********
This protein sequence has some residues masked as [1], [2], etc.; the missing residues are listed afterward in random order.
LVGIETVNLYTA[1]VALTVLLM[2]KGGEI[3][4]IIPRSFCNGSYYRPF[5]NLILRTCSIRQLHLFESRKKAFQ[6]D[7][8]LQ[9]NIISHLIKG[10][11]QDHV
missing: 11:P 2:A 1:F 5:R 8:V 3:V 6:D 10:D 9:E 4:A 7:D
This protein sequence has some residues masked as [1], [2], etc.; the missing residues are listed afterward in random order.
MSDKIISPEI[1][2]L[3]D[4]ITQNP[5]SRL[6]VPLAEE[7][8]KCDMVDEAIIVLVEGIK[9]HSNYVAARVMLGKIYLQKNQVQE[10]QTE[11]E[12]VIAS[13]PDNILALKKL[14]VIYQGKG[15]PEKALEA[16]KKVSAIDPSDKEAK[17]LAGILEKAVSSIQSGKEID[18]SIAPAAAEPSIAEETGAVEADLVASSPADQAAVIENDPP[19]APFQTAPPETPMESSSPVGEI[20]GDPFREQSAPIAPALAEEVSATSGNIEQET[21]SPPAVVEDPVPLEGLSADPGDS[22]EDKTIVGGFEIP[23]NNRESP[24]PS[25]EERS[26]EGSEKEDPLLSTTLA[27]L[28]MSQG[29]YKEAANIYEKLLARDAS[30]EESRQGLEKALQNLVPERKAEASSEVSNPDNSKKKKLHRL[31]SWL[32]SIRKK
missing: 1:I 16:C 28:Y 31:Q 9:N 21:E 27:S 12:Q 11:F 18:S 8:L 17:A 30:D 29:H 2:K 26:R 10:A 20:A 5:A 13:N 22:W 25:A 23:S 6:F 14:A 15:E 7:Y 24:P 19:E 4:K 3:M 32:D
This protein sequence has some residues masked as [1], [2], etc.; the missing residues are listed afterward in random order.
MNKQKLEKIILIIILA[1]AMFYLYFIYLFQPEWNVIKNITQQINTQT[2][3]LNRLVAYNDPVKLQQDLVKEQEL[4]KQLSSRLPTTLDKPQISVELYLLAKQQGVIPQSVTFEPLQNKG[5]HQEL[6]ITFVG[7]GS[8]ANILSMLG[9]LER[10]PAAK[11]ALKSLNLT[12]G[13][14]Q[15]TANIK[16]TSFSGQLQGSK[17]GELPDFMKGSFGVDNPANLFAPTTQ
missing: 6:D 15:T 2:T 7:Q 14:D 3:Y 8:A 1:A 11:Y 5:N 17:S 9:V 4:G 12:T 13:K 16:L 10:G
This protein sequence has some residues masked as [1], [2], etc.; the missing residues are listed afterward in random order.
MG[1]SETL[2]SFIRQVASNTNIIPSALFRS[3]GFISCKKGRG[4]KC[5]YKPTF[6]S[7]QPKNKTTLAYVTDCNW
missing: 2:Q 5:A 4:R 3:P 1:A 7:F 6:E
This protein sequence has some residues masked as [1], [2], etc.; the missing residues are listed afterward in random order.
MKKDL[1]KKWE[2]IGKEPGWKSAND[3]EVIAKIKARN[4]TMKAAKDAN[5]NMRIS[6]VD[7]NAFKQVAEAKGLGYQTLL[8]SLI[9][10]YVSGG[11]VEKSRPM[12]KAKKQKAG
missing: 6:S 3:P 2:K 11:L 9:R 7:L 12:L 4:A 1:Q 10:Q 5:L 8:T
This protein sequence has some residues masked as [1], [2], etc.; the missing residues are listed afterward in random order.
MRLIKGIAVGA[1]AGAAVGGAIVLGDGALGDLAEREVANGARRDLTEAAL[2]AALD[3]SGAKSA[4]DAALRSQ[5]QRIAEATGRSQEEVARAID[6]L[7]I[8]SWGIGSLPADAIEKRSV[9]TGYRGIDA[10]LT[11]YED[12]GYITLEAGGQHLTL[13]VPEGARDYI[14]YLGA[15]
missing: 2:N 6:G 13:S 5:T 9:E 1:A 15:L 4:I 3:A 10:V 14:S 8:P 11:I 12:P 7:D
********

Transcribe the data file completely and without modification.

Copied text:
This protein sequence has some residues masked as [1], [2], etc.; the missing residues are listed afterward in random order.
LVGIETVNLYTA[1]VALTVLLM[2]KGGEI[3][4]IIPRSFCNGSYYRPF[5]NLILRTCSIRQLHLFESRKKAFQ[6]D[7][8]LQ[9]NIISHLIKG[10][11]QDHV
missing: 11:P 2:A 1:F 5:R 8:V 3:V 6:D 10:D 9:E 4:A 7:D
This protein sequence has some residues masked as [1], [2], etc.; the missing residues are listed afterward in random order.
MSDKIISPEI[1][2]L[3]D[4]ITQNP[5]SRL[6]VPLAEE[7][8]KCDMVDEAIIVLVEGIK[9]HSNYVAARVMLGKIYLQKNQVQE[10]QTE[11]E[12]VIAS[13]PDNILALKKL[14]VIYQGKG[15]PEKALEA[16]KKVSAIDPSDKEAK[17]LAGILEKAVSSIQSGKEID[18]SIAPAAAEPSIAEETGAVEADLVASSPADQAAVIENDPP[19]APFQTAPPETPMESSSPVGEI[20]GDPFREQSAPIAPALAEEVSATSGNIEQET[21]SPPAVVEDPVPLEGLSADPGDS[22]EDKTIVGGFEIP[23]NNRESP[24]PS[25]EERS[26]EGSEKEDPLLSTTLA[27]L[28]MSQG[29]YKEAANIYEKLLARDAS[30]EESRQGLEKALQNLVPERKAEASSEVSNPDNSKKKKLHRL[31]SWL[32]SIRKK
missing: 1:I 16:C 28:Y 31:Q 9:N 21:E 27:S 12:Q 11:F 18:S 8:L 17:A 30:D 29:H 2:K 26:R 10:A 20:A 5:A 13:N 22:W 25:A 23:S 6:F 14:A 15:E 7:Y 24:P 19:E 4:K 3:M 32:D
This protein sequence has some residues masked as [1], [2], etc.; the missing residues are listed afterward in random order.
MNKQKLEKIILIIILA[1]AMFYLYFIYLFQPEWNVIKNITQQINTQT[2][3]LNRLVAYNDPVKLQQDLVKEQEL[4]KQLSSRLPTTLDKPQISVELYLLAKQQGVIPQSVTFEPLQNKG[5]HQEL[6]ITFVG[7]GS[8]ANILSMLG[9]LER[10]PAAK[11]ALKSLNLT[12]G[13][14]Q[15]TANIK[16]TSFSGQLQGSK[17]GELPDFMKGSFGVDNPANLFAPTTQ
missing: 6:D 15:T 2:T 7:Q 14:D 3:Y 8:A 1:A 11:Y 5:N 17:S 9:V 4:G 12:T 13:K 16:L 10:G
This protein sequence has some residues masked as [1], [2], etc.; the missing residues are listed afterward in random order.
MG[1]SETL[2]SFIRQVASNTNIIPSALFRS[3]GFISCKKGRG[4]KC[5]YKPTF[6]S[7]QPKNKTTLAYVTDCNW
missing: 2:Q 5:A 4:R 3:P 1:A 7:F 6:E
This protein sequence has some residues masked as [1], [2], etc.; the missing residues are listed afterward in random order.
MKKDL[1]KKWE[2]IGKEPGWKSAND[3]EVIAKIKARN[4]TMKAAKDAN[5]NMRIS[6]VD[7]NAFKQVAEAKGLGYQTLL[8]SLI[9][10]YVSGG[11]VEKSRPM[12]KAKKQKAG
missing: 6:S 3:P 2:K 11:L 9:R 7:L 12:L 4:A 1:Q 10:Q 5:L 8:T
This protein sequence has some residues masked as [1], [2], etc.; the missing residues are listed afterward in random order.
MRLIKGIAVGA[1]AGAAVGGAIVLGDGALGDLAEREVANGARRDLTEAAL[2]AALD[3]SGAKSA[4]DAALRSQ[5]QRIAEATGRSQEEVARAID[6]L[7]I[8]SWGIGSLPADAIEKRSV[9]TGYRGIDA[10]LT[11]YED[12]GYITLEAGGQHLTL[13]VPEGARDYI[14]YLGA[15]
missing: 2:N 6:G 13:S 5:T 9:E 1:A 15:L 4:I 3:A 10:V 14:S 8:P 11:I 12:P 7:D